How Mohamed Salah is breaking the myth of Spanish dominance

In six of the last nine Champions League finals, a Spanish team has won.

Indeed, since 2001, the only times in which a La Liga team has lost in a Champions League final was when Atletico Madrid lost to the team who will be Liverpool’s opponents later this month, Real. On both those occasions, a Spanish team had to lose.

And when Inter Milan beat Bayern Munich in 2010, or when Chelsea beat the German giants in 2012, both times Barcelona had been sensationally ousted from the competition at the semi-final stage by teams who would go on to win the competition.

That’s the scale of the dominance Spain has over Europe: when their teams don’t win the Champions League, everyone seems to agree the best team didn’t win.

But that could be about to change.

Liverpool are the team tasked with stopping Real Madrid from becoming the first side to win the competition three times in a row since Bayern Munich in the 1970s. But stopping this Real Madrid side looks like it is shorthand for stopping Spanish dominance in Europe.

Liverpool may have already done that.

A period of English resurgence was foretold after the Premier League’s recent media rights riches made their clubs much wealthier than their European counterparts. Leicester City, West Ham, Southampton and Everton all made the top 20 of the 2018 Deloitte Money List.

In that research, 14 of the top 30 richest clubs are English, and the biggest number of clubs any other league can boast in the list is five, from Serie A. They have the money, the players, and the coaches to make a serious impact.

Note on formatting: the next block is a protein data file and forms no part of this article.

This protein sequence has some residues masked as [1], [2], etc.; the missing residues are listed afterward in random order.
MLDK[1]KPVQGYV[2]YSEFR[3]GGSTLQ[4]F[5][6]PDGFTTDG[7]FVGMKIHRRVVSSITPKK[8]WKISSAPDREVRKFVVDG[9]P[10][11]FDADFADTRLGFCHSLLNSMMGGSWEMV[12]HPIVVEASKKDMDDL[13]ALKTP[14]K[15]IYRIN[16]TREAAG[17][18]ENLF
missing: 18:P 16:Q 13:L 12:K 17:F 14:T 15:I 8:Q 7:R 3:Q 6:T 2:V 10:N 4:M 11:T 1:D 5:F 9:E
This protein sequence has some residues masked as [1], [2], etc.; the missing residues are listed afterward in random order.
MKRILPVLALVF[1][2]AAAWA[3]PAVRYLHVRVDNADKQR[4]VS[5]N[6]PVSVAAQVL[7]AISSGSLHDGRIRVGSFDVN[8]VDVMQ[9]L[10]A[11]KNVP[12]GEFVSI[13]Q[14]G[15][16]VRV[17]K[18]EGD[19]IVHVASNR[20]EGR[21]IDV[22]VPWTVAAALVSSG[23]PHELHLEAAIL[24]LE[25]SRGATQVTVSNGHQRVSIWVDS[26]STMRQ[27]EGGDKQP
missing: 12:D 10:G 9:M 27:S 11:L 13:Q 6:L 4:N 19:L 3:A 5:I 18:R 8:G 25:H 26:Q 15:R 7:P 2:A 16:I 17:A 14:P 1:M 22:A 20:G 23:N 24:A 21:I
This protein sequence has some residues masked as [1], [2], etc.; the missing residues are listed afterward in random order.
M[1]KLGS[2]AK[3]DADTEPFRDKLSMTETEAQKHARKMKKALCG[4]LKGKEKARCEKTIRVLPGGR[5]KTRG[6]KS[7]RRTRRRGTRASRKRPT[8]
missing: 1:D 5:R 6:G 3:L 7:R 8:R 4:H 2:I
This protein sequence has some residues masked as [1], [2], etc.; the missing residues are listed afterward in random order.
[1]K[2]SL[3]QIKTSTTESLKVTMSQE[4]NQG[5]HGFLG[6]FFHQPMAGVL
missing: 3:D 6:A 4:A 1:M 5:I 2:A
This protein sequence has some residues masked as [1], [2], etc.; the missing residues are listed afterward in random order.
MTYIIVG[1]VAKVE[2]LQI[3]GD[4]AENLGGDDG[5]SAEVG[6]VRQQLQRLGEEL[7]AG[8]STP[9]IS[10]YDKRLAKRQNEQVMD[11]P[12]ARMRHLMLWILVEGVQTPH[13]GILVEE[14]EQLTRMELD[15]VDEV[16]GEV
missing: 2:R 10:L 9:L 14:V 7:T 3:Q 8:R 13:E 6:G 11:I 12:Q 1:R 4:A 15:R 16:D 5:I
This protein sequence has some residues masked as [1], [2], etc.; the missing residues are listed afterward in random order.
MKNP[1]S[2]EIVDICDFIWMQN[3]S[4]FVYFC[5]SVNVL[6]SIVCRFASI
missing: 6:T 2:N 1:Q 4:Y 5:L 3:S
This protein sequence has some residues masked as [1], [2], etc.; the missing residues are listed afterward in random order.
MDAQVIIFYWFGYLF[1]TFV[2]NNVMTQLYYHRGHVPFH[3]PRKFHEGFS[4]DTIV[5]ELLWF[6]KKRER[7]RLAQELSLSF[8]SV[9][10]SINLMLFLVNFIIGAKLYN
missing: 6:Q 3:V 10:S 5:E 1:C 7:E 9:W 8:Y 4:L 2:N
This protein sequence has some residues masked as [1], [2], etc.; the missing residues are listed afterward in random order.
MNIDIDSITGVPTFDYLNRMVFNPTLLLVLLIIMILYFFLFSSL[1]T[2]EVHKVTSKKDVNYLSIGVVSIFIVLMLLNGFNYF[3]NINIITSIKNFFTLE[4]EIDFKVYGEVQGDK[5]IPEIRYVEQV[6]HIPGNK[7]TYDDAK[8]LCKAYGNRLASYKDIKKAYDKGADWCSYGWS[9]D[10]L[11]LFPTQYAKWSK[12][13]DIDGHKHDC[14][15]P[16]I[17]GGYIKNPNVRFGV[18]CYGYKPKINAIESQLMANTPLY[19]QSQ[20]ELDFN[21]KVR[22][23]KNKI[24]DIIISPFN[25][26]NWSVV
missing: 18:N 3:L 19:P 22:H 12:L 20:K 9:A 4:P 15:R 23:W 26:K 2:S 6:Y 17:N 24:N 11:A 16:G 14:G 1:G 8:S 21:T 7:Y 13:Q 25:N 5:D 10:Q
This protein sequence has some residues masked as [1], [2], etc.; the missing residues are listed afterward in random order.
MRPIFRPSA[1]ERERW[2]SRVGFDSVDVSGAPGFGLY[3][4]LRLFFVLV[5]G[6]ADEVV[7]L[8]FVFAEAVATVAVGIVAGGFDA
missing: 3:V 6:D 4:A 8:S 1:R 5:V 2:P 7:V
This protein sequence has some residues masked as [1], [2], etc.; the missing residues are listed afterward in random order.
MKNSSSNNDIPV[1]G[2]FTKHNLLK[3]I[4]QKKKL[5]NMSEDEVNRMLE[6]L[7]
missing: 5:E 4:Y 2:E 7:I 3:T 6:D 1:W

And yet, so far that hasn’t happened. Despite Liverpool making the final, only Manchester City joined them in the quarter final stage, as the others had all been knocked out before then.

But the final Liverpool eventually made won’t just be a shootout between Madrid and Liverpool, Spain and England – it will also, on some level, probably decide the Ballon d’Or, too.

Mohamed Salah is picking up awards left, right and centre, but if Madrid win the Champions League again it will surely be Cristiano Ronaldo who bags another golden ball. But if Salah is in the final three – and especially if he wins – he’ll have proven something which could change how we view football over the next few years: that you don’t have to be at Real Madrid or Barcelona to land a Ballon d’Or.

Up until Neymar left Barcelona for PSG, it appeared that way, and the pair’s dominance over the top continental competition seemed to solidify that belief. But if Salah can do it from a team who finished fourth in the Premier League last season and scraping qualification into the play-off stage of this year’s Champions League then that fact alone surely proves the cracks in the dominance of the El Clasico clubs are ready to burst open.